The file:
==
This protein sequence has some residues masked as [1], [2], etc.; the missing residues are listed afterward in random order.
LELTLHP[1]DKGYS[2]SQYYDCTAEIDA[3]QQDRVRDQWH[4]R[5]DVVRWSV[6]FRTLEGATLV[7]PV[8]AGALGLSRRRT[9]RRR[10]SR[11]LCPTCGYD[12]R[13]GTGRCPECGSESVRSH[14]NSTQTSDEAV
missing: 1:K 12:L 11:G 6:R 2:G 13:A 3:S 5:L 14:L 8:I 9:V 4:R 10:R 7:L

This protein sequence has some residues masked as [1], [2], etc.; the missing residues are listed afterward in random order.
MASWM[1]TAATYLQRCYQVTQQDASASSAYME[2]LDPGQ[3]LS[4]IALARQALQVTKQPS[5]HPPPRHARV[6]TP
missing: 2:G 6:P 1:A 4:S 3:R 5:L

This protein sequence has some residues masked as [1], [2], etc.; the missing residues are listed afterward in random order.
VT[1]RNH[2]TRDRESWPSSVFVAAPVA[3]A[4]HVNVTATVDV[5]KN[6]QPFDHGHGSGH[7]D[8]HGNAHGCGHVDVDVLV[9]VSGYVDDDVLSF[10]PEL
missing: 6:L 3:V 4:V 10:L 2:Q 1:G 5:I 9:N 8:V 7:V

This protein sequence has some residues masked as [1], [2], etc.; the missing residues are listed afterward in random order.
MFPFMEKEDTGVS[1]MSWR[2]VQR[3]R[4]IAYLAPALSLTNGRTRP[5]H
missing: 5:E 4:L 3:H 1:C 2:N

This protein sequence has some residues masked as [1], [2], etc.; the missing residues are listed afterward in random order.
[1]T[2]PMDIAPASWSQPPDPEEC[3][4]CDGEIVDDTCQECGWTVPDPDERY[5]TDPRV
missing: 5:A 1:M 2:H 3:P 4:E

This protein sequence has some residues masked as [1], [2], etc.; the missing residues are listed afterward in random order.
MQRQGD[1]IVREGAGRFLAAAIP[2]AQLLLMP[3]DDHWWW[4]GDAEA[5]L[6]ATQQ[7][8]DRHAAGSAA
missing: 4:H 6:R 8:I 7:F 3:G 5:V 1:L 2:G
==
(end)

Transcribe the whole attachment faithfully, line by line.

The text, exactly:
This protein sequence has some residues masked as [1], [2], etc.; the missing residues are listed afterward in random order.
LELTLHP[1]DKGYS[2]SQYYDCTAEIDA[3]QQDRVRDQWH[4]R[5]DVVRWSV[6]FRTLEGATLV[7]PV[8]AGALGLSRRRT[9]RRR[10]SR[11]LCPTCGYD[12]R[13]GTGRCPECGSESVRSH[14]NSTQTSDEAV
missing: 1:K 12:L 11:G 6:R 2:G 13:A 3:S 5:L 14:L 8:I 9:V 4:R 10:R 7:L

This protein sequence has some residues masked as [1], [2], etc.; the missing residues are listed afterward in random order.
MASWM[1]TAATYLQRCYQVTQQDASASSAYME[2]LDPGQ[3]LS[4]IALARQALQVTKQPS[5]HPPPRHARV[6]TP
missing: 2:G 6:P 1:A 4:S 3:R 5:L

This protein sequence has some residues masked as [1], [2], etc.; the missing residues are listed afterward in random order.
VT[1]RNH[2]TRDRESWPSSVFVAAPVA[3]A[4]HVNVTATVDV[5]KN[6]QPFDHGHGSGH[7]D[8]HGNAHGCGHVDVDVLV[9]VSGYVDDDVLSF[10]PEL
missing: 6:L 3:V 4:V 10:L 2:Q 1:G 5:I 9:N 8:V 7:V

This protein sequence has some residues masked as [1], [2], etc.; the missing residues are listed afterward in random order.
MFPFMEKEDTGVS[1]MSWR[2]VQR[3]R[4]IAYLAPALSLTNGRTRP[5]H
missing: 5:E 4:L 3:H 1:C 2:N

This protein sequence has some residues masked as [1], [2], etc.; the missing residues are listed afterward in random order.
[1]T[2]PMDIAPASWSQPPDPEEC[3][4]CDGEIVDDTCQECGWTVPDPDERY[5]TDPRV
missing: 5:A 1:M 2:H 3:P 4:E

This protein sequence has some residues masked as [1], [2], etc.; the missing residues are listed afterward in random order.
MQRQGD[1]IVREGAGRFLAAAIP[2]AQLLLMP[3]DDHWWW[4]GDAEA[5]L[6]ATQQ[7][8]DRHAAGSAA
missing: 4:H 6:R 8:I 7:F 3:G 5:V 1:L 2:G